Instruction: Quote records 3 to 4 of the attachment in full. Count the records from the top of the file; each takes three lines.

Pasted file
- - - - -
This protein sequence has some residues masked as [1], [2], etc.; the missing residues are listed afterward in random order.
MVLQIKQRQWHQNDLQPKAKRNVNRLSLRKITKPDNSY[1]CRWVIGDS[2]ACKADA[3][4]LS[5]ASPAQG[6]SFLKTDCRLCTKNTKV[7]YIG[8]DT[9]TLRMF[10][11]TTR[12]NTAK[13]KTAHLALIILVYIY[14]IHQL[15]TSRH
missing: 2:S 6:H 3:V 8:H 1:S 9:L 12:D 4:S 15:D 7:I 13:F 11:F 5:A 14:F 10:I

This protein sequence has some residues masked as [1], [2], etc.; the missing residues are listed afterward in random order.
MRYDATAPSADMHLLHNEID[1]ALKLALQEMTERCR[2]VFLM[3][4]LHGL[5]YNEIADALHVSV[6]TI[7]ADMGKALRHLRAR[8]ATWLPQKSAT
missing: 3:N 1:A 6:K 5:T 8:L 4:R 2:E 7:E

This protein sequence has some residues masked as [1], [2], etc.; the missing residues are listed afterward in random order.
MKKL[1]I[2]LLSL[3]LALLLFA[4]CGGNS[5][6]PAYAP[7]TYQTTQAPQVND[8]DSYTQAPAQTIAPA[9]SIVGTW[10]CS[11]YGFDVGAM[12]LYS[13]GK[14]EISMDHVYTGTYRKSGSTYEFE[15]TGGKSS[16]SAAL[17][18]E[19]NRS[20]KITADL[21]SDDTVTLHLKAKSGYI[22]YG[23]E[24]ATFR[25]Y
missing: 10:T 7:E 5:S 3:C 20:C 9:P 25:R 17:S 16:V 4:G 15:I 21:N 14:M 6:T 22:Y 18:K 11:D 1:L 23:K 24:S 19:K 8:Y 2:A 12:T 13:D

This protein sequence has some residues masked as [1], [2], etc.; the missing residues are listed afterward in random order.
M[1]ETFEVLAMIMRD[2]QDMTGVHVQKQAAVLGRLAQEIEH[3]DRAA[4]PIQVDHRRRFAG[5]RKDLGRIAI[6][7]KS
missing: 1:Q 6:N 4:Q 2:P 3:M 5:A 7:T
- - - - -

This protein sequence has some residues masked as [1], [2], etc.; the missing residues are listed afterward in random order.
MKKL[1]I[2]LLSL[3]LALLLFA[4]CGGNS[5][6]PAYAP[7]TYQTTQAPQVND[8]DSYTQAPAQTIAPA[9]SIVGTW[10]CS[11]YGFDVGAM[12]LYS[13]GK[14]EISMDHVYTGTYRKSGSTYEFE[15]TGGKSS[16]SAAL[17][18]E[19]NRS[20]KITADL[21]SDDTVTLHLKAKSGYI[22]YG[23]E[24]ATFR[25]Y
missing: 10:T 7:E 5:S 3:C 20:C 9:P 25:R 17:S 16:V 4:G 15:I 21:N 14:M 6:T 22:Y 18:K 11:D 1:L 23:K 24:S 19:K 8:Y 2:A 12:T 13:D

This protein sequence has some residues masked as [1], [2], etc.; the missing residues are listed afterward in random order.
M[1]ETFEVLAMIMRD[2]QDMTGVHVQKQAAVLGRLAQEIEH[3]DRAA[4]PIQVDHRRRFAG[5]RKDLGRIAI[6][7]KS
missing: 1:Q 6:N 4:Q 2:P 3:M 5:A 7:T